Thursday, May 26, 2011
The Concerns Do Not Change
The fact is that the expectations of the people in the pews are not materially different wherever you go. They look for faithful, Biblical, Law/Gospel, passionate and personal preaching. They might like to listen to the latest and greatest orator every now and then but most want a Pastor who knows them and who speaks Jesus Christ to them -- in their need, in their sorrow, in their struggle, in their joy, and in their successes. They want someone who can look them in the eye and apply God's Word to them and to their situation.
They want faithful, pastoral care from the font and the table. They are not looking for the next American idol of the chancel but for wise, pious, reverential, and strong leadership within the liturgy -- a Pastor who is at home in the chancel as in the pulpit. They want an anchor in the consistency of the liturgy amid the constant and driving changes of their lives. They want someone who knows the hymnal and who can pull together the hymns with the propers so that Sunday morning is woven together into one fabric. They are not looking for a party but for the presence of Christ where He has pledged Himself -- the Word and the Sacraments.
The people of God come with consciences burdened down with faults, failings, and failures and they want to know the gracious voice of absolution. When their hearts are blind to the wrongs of their thoughts, words, and deeds, they want a Pastor who can speak to them as Nathan spoke to David -- not delighting in their fall but extending to them the arm of God to restore them through repentance and forgiveness. The people of God come with constant death on the news and in their lives and they want to know that death is not the last word. They are not asking for a pie in the sky hope when you die but the hope that we carry with us now -- in these mortal bodies -- even as we await the life which is to come.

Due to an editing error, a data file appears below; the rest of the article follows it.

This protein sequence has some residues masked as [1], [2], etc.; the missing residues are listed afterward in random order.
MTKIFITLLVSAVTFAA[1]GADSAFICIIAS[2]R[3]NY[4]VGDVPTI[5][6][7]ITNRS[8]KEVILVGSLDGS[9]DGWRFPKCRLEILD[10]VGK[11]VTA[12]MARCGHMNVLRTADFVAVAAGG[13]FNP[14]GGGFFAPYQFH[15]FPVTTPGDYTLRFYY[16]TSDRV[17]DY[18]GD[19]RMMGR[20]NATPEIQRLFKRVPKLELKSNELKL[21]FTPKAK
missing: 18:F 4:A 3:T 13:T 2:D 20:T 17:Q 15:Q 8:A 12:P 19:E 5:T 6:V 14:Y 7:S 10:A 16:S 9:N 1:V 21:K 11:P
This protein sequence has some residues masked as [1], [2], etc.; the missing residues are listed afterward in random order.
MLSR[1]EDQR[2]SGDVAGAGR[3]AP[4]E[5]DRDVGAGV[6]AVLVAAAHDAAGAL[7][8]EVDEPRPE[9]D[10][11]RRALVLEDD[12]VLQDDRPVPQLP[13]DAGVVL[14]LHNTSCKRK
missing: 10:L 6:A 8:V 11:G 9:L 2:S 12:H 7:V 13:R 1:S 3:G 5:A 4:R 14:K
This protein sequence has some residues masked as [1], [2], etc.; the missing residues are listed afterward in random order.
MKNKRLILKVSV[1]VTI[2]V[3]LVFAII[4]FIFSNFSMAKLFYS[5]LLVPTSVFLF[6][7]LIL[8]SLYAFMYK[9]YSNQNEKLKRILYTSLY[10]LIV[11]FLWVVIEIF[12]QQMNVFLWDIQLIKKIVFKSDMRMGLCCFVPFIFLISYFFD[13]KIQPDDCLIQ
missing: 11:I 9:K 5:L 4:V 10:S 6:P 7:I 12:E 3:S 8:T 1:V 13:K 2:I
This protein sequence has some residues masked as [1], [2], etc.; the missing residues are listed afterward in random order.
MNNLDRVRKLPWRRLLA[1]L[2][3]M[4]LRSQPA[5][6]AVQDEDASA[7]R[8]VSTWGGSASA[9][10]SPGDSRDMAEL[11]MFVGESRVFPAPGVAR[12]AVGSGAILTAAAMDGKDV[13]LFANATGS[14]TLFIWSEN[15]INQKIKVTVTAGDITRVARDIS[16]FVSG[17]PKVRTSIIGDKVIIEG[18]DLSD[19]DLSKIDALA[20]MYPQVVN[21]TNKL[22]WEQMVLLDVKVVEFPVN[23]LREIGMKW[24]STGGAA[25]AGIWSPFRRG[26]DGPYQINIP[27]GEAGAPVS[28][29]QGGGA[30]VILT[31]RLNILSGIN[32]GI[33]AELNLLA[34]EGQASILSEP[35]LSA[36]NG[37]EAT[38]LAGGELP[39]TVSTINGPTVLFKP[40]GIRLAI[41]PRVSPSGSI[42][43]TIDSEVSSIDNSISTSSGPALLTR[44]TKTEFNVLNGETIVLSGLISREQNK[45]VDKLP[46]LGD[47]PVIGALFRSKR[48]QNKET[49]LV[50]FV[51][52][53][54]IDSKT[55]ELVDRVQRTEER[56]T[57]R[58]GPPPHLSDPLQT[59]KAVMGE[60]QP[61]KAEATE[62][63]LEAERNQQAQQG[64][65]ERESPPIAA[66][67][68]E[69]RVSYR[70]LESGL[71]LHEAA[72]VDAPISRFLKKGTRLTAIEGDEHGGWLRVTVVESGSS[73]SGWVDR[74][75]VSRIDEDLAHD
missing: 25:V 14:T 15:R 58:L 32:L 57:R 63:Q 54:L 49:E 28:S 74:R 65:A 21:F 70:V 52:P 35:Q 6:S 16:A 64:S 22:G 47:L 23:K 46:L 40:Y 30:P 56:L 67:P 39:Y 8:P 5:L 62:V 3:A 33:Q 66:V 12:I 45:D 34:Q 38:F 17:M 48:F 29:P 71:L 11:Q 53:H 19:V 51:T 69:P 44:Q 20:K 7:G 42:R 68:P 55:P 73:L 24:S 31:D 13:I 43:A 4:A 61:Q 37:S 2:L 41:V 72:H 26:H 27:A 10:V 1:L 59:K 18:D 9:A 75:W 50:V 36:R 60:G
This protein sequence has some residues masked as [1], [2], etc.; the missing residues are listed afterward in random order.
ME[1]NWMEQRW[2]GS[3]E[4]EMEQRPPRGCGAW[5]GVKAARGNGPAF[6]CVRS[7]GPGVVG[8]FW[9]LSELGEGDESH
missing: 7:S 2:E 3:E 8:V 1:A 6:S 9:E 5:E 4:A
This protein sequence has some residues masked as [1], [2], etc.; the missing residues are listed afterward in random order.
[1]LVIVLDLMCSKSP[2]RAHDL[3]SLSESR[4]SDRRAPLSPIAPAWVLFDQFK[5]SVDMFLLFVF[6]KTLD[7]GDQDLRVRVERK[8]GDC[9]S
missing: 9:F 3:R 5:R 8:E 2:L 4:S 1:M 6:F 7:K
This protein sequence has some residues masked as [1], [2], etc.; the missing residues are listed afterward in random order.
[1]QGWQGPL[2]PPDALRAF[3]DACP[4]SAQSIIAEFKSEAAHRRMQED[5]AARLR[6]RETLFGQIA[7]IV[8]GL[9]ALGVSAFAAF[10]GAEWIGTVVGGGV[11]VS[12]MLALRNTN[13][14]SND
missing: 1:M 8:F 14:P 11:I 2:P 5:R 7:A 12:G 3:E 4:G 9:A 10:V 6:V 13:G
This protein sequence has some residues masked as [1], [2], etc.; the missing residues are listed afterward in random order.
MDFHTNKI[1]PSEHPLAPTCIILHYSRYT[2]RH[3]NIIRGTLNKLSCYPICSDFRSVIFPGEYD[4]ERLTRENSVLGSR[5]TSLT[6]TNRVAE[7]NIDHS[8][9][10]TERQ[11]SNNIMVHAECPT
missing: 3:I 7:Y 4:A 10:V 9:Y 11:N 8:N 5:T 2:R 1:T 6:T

The Church does not need a soul winner or a great administrator or even a great PR person in the Pastor. The Church needs the Pastor who will teach the catechism to their children and to new people waiting at the door, who will stand with them in the hospital room and funeral home, who will counsel the bride and the groom in the promises they make, and who will listen to them pour out the burdens of their hearts even when there is no fix for their problems (the ministry presence). It does not hurt if the Pastor can do other things but his primary role is not as therapist or CEO -- it is as Pastor, Priest, and Teacher.
The Pastor who loves his people will lead them even where they do not want to go but will earn their trust before asking them to follow to far afield of what or where they were before he came. He will teach and gently lead, without threat or compulsion and without a hint that this is his personal preference, choice, or desire that is the goal. This Pastor will be strong and loving with the people, knowing that the two words are not mutually exclusive but flow from the same pastoral heart and calling.
This is what my dad is looking for from his Pastor on the Nebraska prairie. This is what the folks on Long Island sought from their suburban Pastor. This is what the people of a Catskill Mountain community wanted from me in my first parish. It is what the people of Tennessee expect from me now. I am convinced that this is what the people expect from their Pastor no matter where they live or what the circumstances of their lives.